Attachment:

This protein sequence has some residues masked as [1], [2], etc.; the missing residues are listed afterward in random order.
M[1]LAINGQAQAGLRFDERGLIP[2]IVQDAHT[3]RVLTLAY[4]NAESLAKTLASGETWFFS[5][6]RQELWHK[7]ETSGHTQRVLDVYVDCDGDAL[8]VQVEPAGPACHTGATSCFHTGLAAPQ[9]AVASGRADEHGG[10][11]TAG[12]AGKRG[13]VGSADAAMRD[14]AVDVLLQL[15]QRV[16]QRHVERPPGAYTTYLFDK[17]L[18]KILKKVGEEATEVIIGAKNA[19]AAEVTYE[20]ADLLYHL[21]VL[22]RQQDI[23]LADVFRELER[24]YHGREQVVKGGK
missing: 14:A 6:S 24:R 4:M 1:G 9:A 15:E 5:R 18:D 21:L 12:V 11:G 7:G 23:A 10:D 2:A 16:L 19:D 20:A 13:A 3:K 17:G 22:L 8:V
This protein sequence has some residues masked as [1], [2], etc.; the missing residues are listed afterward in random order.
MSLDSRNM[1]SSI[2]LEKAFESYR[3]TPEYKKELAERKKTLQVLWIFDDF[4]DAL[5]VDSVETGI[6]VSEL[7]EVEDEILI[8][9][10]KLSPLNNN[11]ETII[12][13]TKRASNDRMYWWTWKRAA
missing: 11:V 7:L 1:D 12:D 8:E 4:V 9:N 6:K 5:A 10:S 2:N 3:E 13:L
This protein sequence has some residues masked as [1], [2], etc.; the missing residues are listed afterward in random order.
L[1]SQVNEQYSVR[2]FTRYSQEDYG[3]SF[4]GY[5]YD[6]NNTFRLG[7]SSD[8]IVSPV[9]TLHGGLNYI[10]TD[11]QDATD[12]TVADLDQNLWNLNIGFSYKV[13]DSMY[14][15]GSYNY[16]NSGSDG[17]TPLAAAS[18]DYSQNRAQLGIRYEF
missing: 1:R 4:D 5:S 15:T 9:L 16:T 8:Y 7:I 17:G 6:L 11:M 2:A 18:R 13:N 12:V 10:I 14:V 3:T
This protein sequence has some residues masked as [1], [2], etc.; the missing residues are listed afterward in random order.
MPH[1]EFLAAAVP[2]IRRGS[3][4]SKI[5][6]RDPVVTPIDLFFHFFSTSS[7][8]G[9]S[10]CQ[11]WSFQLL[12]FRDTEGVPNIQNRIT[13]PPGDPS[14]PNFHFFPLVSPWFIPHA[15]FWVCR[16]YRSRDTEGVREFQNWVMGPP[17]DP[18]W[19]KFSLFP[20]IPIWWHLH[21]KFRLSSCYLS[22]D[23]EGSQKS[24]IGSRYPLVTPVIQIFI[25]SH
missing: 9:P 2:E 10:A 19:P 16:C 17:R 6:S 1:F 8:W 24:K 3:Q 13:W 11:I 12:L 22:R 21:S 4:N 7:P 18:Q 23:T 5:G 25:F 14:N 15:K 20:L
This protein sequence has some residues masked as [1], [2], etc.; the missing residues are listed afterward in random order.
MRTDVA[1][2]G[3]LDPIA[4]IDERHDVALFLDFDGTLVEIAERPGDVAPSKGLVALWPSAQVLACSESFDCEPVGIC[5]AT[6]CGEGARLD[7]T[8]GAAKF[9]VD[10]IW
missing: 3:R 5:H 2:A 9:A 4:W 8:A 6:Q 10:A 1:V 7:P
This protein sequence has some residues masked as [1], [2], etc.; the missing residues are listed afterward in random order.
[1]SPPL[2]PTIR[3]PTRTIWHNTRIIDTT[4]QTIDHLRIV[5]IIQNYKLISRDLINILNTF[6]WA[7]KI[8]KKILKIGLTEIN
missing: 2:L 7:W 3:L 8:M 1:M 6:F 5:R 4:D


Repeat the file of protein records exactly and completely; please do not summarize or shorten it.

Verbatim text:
This protein sequence has some residues masked as [1], [2], etc.; the missing residues are listed afterward in random order.
M[1]LAINGQAQAGLRFDERGLIP[2]IVQDAHT[3]RVLTLAY[4]NAESLAKTLASGETWFFS[5][6]RQELWHK[7]ETSGHTQRVLDVYVDCDGDAL[8]VQVEPAGPACHTGATSCFHTGLAAPQ[9]AVASGRADEHGG[10][11]TAG[12]AGKRG[13]VGSADAAMRD[14]AVDVLLQL[15]QRV[16]QRHVERPPGAYTTYLFDK[17]L[18]KILKKVGEEATEVIIGAKNA[19]AAEVTYE[20]ADLLYHL[21]VL[22]RQQDI[23]LADVFRELER[24]YHGREQVVKGGK
missing: 14:A 6:S 24:R 4:M 1:G 9:A 15:E 5:R 18:D 21:L 12:V 11:G 7:G 23:A 10:D 2:A 16:L 19:D 20:A 13:A 3:K 17:G 22:L 8:V
This protein sequence has some residues masked as [1], [2], etc.; the missing residues are listed afterward in random order.
MSLDSRNM[1]SSI[2]LEKAFESYR[3]TPEYKKELAERKKTLQVLWIFDDF[4]DAL[5]VDSVETGI[6]VSEL[7]EVEDEILI[8][9][10]KLSPLNNN[11]ETII[12][13]TKRASNDRMYWWTWKRAA
missing: 11:V 7:L 1:D 12:D 8:E 4:V 9:N 6:K 5:A 10:S 2:N 3:E 13:L
This protein sequence has some residues masked as [1], [2], etc.; the missing residues are listed afterward in random order.
L[1]SQVNEQYSVR[2]FTRYSQEDYG[3]SF[4]GY[5]YD[6]NNTFRLG[7]SSD[8]IVSPV[9]TLHGGLNYI[10]TD[11]QDATD[12]TVADLDQNLWNLNIGFSYKV[13]DSMY[14][15]GSYNY[16]NSGSDG[17]TPLAAAS[18]DYSQNRAQLGIRYEF
missing: 1:R 4:D 5:S 15:T 9:L 16:T 8:Y 7:I 17:G 6:L 11:M 2:A 18:R 13:N 12:V 10:I 14:V 3:T
This protein sequence has some residues masked as [1], [2], etc.; the missing residues are listed afterward in random order.
MPH[1]EFLAAAVP[2]IRRGS[3][4]SKI[5][6]RDPVVTPIDLFFHFFSTSS[7][8]G[9]S[10]CQ[11]WSFQLL[12]FRDTEGVPNIQNRIT[13]PPGDPS[14]PNFHFFPLVSPWFIPHA[15]FWVCR[16]YRSRDTEGVREFQNWVMGPP[17]DP[18]W[19]KFSLFP[20]IPIWWHLH[21]KFRLSSCYLS[22]D[23]EGSQKS[24]IGSRYPLVTPVIQIFI[25]SH
missing: 9:P 2:E 10:A 19:P 16:C 17:R 6:S 1:F 8:W 24:K 3:Q 13:W 11:I 12:L 22:R 21:S 4:N 7:P 18:Q 23:T 5:G 25:F 14:N 15:K 20:L
This protein sequence has some residues masked as [1], [2], etc.; the missing residues are listed afterward in random order.
MRTDVA[1][2]G[3]LDPIA[4]IDERHDVALFLDFDGTLVEIAERPGDVAPSKGLVALWPSAQVLACSESFDCEPVGIC[5]AT[6]CGEGARLD[7]T[8]GAAKF[9]VD[10]IW
missing: 3:R 5:H 2:A 9:A 4:W 8:A 6:Q 10:A 1:V 7:P
This protein sequence has some residues masked as [1], [2], etc.; the missing residues are listed afterward in random order.
[1]SPPL[2]PTIR[3]PTRTIWHNTRIIDTT[4]QTIDHLRIV[5]IIQNYKLISRDLINILNTF[6]WA[7]KI[8]KKILKIGLTEIN
missing: 2:L 7:W 3:L 8:M 1:M 6:F 5:R 4:D